Home brewing in Connecticut Discussions - CT Beer Trail

Thursday, February 5, 2009

Wort Chilling in the Snow! New England Style

Have you ever used snow to help chill your wort?

I finally got back on the horse and brewed something... I should say it was over a week ago, my time is very short these days with work and family gobbling up nearly all of my time. Sadly more work than I'd like and less family... But I digress... With my limited time, my blogging has fell by the wayside. I'll make an honest attempt at getting caught up...

Brew Day Prep

The Deck - I intended on clearing the ice and snow from my back deck to create a clearing for brewing outside with my turkey cooker. I'm a lazy man, so I planned on starting up the old deck heater and letting the propane melt away my troubles. That plan failed, the heater wouldn't stay lit, and the ice is still there to this day thanks to this annoyingly snow filled New England winter.

The Turkey Cooker - I did manage to get the propane tanks filled for both the heater (useless) and the turkey cooker. I decided to pull the old Bry-Mobile out of the garage and cook out there instead, and it worked out pretty well. My first garage brewing experience, and it seemed to go pretty well...

Have garage, will brew... Note the ice covered driveway...

The Wort Chiller - I also was hoping my buddy Dave G. would come over to help me brew and would also be kind enough to bring his wort chiller... Dave never showed up, nor did his chiller. Come to think of it, I haven't even heard from Dave in over a week or so... Hope he's OK.

Kenn did show up, and he was kind enough to bring his own wort chiller, as well as some sampled of he first handful of home brews. I'll go into more detail on his brews in a later post, but over all, not too bad...

Kenn shows off one of his home brews... Not too shabby...

Using the garage was convenient because it gave of access to two things.

1. We had quick access to the hose spigot, perfect for feeding the chiller cold water. Although, as Kenn was quick to point out, the water would eventually coat the driveway and add to the ice. He was right, but ehh... What ever... It'll warm up eventually. (Did I mention my mother's car and the cable guy's truck may have slide down the drive way later in the week... While in park...)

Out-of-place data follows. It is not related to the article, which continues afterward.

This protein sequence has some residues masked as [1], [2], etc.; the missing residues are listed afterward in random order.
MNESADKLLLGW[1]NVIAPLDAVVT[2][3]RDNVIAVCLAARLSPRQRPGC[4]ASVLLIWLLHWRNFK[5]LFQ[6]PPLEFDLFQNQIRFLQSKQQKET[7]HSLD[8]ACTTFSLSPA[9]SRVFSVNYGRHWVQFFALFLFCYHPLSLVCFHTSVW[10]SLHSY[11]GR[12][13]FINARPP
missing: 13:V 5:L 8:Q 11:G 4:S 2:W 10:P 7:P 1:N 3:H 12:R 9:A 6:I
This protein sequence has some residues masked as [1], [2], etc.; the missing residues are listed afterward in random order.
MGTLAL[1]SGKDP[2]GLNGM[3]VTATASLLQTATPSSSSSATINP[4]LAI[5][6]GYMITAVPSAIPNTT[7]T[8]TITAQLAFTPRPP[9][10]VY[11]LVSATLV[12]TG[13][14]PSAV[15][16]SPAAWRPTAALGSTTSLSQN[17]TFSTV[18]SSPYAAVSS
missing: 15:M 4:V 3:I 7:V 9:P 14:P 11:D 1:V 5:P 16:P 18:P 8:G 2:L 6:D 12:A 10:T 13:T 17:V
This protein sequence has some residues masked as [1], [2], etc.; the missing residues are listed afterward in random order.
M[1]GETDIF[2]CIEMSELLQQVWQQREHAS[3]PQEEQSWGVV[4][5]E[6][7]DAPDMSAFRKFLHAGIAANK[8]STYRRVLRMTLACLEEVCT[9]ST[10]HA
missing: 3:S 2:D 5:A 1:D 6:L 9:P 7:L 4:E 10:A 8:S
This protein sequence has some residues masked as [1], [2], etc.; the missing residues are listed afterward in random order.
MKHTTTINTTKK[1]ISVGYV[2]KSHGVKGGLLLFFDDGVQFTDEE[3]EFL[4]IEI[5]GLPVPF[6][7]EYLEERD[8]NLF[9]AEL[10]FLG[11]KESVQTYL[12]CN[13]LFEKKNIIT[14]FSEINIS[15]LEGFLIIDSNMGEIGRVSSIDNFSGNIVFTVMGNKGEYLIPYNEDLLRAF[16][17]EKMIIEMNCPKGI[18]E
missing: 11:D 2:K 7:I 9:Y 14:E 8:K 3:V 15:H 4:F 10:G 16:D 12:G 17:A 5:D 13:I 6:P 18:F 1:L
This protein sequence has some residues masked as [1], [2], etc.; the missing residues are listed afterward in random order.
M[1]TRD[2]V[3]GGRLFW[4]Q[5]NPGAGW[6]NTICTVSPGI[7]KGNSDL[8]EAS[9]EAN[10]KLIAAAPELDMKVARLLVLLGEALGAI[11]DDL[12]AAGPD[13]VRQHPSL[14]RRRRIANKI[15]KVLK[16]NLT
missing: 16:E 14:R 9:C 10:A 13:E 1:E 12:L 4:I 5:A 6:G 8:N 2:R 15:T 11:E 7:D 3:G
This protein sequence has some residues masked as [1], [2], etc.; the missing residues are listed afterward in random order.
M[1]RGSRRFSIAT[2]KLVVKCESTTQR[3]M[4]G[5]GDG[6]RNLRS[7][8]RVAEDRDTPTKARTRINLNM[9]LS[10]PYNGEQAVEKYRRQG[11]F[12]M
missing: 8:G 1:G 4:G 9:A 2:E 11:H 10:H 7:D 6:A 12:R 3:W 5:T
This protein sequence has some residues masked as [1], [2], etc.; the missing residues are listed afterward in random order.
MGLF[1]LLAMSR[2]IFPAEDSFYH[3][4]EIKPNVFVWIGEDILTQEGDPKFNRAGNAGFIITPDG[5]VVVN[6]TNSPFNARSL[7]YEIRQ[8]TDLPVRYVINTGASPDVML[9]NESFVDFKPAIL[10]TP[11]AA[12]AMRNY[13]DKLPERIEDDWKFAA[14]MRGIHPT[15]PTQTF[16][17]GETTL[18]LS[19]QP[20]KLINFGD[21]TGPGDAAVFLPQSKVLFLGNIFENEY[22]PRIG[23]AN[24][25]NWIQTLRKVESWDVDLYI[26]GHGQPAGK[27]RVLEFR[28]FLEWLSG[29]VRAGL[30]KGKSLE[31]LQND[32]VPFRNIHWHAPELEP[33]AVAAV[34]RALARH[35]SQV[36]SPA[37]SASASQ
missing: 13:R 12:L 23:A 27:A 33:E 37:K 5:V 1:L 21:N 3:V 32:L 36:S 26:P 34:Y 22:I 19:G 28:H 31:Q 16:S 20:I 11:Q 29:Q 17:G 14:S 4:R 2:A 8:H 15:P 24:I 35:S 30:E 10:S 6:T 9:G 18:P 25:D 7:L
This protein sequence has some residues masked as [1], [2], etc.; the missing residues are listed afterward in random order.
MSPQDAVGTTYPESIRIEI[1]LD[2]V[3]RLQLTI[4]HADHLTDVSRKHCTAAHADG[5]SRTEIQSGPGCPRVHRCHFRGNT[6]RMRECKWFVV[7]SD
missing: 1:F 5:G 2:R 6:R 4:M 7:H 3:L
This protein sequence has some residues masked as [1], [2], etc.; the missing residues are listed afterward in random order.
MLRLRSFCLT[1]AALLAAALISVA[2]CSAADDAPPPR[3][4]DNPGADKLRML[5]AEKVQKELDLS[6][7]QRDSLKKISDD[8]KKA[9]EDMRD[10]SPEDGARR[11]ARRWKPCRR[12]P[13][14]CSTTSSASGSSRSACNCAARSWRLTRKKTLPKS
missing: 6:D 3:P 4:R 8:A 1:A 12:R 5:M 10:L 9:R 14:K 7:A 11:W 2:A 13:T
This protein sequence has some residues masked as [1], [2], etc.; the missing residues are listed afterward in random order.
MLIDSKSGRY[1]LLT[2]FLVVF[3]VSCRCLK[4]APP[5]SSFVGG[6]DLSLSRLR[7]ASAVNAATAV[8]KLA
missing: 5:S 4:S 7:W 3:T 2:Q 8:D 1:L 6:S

2. We had access to plenty of snow, which I was curious to see in action as an assistant to wort chilling.

Kenn packs the snow around the hot brew pot
while keep the wort chiller hose from getting dirty...

When the time came, Kenn and I hooked the wort chiller up and let it do its thing while nestling the brew pot in a pile of snow. I'm not sure how helpful the snow was, but it didn't seem to hurt.

Kenn did a fine job of using the little snow bank
on what was once a planter on my front step.
Perhaps I'll grow hops there in the spring...

Kenn was having some trouble unhooking the nozzle from the garden hose in the video above. Note the "You are trespassing!" sound in the background. Part of my houses vast security network. The place is a impregnable fortress.

We eventually gave in and moved the pot closer to the spigot... OK, I gave in, and Kenn moved the pot... Oh, and Kenn is the strongest man in the world, and is not harmed by heat, cold, nor any of the elements. It's true, look it up in Wikipedia...

Kenn and I enjoyed his home brew offerings and the last of my Franken-Brew, which I will comment on in a future post. All in all, we had a good brew session, but in the end, the proof is in the pudding, or in this case the brew...

Oh, by the way... If you recall, I gave the wife the night off, and she went out with a girlfriend and left me home with the boy. He was perfect, out like a lamp at 7 p.m. and didn't make a peep until the next morning. Even with the brew kettle boiling away in the garage beneath his room.

Next post, my second try at using a secondary... And the curious case of the misbehaving bung hole... Stay tuned!


  1. Now you used Snow as your chilling medium how about trying making Ice Beer in the secondary or in a Corny Keg .

  2. Here in Texas we can't follow your wort cooling techniques unfortunately. Anyhow, it looks good. Keep us posted on how it turns out.

  3. Matt, sounds intriguing...

    Ben, you bet I will...

  4. The one thing I'm curious about is whether the snow actual helped. I know that snow can be used an an isulator because of it's structure. Snow is less dense than water so it has a lot of air pockets, and air pockets means low specific heat capacity. I would think you would be better off having a bucket of water. And just placing snow in it should rapidly cool the system. Just a thought though, from what I understand of thermodynamics.

  5. Oh wow, nice one dude! This is crazy. I never thought this could be possible. Wicked idea man! Thanks for sharing.


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